This is the core issue. All abrahamic religions have hell. Maybe all religions do. If there is a hell, there is a punishment, there is fear. As I outlined above, the conscience is YOURS. If anyone retains control of it, it has to be through the use of fear. Otherwise we would never let anyone else control it.
There's a problem here with your logic, D. Consequence, or as you have labeled it, punishment, does not necessarily induce or create fear. I think it would be helpful to look at fear a little more closely and not assume there is only one kind.
Instinctually we all fear jumping off a cliff to our death and because of this we avoid it - I think this is a healthy type of fear. Another type of fear is a paranoid-like fear where someone is constantly on guard in an otherwise safe environment.
Most of us wouldn't fear smoking a single cigarette (just to see what it's like.) This is because it is a danger that takes a long time to create noticeable harm. However, it would be wise to avoid it knowing the risks and gains (for those who say it's meditative, don't you agree that any meditative benefit could be substituted, and more effectively, with simple meditation?)
Let's assume the universe has a purpose. If it does, then there are certainly actions and motives that are more in line with the purpose than others. It seems also, assuming the previous stated is true, that these actions and motives would create a more purposeful and happy life.
I believe hell is a real place. But I think, like the infinite shades of the color blue, there are infinite degrees of hell. Hell would be a deviation from things that create happiness and fulfillment - we're back to the consequences or punishment. Now do we have to fear hell? Not anymore, I think, than we should fear cigarette smoke. Why fear something you don't have to choose?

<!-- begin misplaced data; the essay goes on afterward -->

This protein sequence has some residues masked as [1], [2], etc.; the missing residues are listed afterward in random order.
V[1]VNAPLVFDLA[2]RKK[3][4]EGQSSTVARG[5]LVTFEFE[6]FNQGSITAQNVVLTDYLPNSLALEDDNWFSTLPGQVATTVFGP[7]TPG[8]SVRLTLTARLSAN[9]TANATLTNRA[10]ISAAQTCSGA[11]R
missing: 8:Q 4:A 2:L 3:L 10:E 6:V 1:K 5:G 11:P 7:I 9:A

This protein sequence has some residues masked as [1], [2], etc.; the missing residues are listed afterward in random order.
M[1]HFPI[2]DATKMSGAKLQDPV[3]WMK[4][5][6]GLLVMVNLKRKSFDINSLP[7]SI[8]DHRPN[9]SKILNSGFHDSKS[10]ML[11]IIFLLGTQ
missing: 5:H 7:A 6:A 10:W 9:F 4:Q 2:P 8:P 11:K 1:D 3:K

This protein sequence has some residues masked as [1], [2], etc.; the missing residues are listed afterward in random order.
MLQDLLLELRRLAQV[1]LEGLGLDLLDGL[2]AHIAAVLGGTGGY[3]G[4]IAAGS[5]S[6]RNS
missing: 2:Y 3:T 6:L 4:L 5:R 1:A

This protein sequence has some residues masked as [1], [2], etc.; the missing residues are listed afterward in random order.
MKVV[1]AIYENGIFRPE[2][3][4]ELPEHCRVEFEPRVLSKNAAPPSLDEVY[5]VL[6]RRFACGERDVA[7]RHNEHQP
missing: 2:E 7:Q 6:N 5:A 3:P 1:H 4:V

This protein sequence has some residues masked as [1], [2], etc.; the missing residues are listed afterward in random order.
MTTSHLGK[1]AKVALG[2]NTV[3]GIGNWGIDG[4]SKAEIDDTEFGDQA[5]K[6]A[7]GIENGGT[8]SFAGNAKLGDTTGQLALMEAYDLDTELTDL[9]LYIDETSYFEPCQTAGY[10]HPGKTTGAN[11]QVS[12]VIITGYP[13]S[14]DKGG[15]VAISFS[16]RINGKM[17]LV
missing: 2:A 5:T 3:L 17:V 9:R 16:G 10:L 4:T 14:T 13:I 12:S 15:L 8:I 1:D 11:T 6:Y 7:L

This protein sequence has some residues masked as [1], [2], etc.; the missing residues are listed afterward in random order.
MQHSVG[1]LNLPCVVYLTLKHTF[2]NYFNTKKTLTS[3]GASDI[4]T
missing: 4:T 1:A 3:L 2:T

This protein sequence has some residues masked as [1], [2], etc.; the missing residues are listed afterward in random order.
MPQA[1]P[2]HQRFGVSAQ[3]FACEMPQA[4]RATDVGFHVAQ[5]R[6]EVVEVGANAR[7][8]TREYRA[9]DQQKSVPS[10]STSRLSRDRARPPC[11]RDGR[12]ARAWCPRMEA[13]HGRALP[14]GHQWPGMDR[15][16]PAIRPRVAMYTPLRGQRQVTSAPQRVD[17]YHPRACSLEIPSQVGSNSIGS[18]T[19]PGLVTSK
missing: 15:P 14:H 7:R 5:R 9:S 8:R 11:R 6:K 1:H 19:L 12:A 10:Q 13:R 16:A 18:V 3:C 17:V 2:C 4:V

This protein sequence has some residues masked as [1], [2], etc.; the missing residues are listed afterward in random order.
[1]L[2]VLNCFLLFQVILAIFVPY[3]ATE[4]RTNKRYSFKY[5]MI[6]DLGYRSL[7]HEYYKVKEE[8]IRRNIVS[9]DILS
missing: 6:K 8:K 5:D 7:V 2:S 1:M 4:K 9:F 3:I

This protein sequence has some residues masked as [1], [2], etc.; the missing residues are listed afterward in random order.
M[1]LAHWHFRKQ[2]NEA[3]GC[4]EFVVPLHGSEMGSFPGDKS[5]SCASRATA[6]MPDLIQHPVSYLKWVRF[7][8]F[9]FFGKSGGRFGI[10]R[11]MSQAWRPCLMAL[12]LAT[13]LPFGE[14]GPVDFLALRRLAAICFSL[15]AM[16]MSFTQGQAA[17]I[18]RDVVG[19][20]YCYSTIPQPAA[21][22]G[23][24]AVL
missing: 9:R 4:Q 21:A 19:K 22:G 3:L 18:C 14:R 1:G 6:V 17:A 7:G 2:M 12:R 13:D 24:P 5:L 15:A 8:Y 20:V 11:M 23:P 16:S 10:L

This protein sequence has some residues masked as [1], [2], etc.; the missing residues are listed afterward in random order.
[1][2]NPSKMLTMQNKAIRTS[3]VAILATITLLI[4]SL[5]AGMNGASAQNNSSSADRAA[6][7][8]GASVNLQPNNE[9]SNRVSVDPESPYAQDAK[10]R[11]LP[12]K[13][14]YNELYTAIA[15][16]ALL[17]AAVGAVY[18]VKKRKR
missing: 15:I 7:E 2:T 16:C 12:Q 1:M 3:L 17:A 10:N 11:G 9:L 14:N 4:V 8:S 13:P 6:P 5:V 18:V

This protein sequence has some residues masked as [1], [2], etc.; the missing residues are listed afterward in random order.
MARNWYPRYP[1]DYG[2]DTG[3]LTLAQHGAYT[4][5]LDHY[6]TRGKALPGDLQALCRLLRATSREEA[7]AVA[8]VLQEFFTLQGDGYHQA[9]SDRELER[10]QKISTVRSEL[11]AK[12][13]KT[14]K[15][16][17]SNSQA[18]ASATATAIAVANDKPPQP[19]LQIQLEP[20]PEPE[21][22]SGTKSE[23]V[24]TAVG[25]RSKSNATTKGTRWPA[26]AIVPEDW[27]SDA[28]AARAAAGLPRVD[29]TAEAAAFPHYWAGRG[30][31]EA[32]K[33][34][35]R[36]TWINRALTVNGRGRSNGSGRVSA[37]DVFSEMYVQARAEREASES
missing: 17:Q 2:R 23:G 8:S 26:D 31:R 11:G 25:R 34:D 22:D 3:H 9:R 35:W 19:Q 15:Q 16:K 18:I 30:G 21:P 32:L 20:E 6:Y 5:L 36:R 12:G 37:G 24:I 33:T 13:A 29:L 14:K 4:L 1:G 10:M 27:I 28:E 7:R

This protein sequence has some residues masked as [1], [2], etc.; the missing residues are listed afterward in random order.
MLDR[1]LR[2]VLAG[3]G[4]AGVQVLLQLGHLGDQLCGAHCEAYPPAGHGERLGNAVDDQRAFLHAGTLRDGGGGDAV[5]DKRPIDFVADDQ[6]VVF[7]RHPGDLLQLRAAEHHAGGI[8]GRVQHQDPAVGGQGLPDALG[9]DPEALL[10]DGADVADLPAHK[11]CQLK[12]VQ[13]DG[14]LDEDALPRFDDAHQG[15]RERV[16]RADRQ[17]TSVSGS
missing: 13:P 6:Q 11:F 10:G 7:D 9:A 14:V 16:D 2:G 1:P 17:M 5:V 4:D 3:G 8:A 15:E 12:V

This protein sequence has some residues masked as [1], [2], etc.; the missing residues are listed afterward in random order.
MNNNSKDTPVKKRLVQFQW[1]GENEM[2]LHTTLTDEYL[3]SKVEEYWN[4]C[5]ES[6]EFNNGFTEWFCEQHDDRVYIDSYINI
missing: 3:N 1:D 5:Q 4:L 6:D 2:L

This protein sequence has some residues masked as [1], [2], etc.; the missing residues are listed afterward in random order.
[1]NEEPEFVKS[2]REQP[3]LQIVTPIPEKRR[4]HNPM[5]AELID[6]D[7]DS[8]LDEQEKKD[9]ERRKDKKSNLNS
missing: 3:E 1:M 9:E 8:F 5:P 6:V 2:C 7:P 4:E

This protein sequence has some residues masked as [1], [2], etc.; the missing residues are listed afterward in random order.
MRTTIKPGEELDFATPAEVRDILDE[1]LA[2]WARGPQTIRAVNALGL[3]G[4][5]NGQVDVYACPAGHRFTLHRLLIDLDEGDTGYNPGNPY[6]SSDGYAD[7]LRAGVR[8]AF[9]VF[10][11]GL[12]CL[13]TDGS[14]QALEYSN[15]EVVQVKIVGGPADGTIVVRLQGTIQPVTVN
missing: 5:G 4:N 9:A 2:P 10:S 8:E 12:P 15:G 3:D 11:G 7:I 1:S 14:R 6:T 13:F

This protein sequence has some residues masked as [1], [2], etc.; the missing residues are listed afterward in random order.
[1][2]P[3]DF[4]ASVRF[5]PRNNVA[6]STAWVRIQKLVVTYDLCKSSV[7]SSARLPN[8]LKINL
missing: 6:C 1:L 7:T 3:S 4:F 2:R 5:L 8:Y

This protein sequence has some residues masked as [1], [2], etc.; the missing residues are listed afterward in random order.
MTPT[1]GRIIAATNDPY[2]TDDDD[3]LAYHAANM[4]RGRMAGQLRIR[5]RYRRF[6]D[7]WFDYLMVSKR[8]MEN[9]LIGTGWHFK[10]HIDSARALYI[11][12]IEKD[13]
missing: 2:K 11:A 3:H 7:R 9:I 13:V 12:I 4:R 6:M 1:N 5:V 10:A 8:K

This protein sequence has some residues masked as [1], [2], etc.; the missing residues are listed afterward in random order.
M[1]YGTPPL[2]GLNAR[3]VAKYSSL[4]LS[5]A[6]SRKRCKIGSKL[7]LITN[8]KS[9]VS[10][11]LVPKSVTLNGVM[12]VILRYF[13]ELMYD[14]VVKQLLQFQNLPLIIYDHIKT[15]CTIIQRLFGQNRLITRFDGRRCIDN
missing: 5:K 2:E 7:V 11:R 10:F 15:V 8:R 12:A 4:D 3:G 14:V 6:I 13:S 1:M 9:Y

If you're looking for proof of hell, I can't give you that. I know that I've experienced hellish things in my life time and it's convinced me enough not to want to experience them again. It's like I'm striving for a higher plateau of fulfillment and happiness. Is that the same thing as avoiding and fearing hell? I'm more repulsed by hell than afraid of it.
Fear seems to come from a lack of control or choice. What I'm trying to point out is that if you have a choice to follow "The Way" or not then how could you possibly fear the consequences? No one's forcing you one way or the other - but it seems like the difference between going up stream or down stream.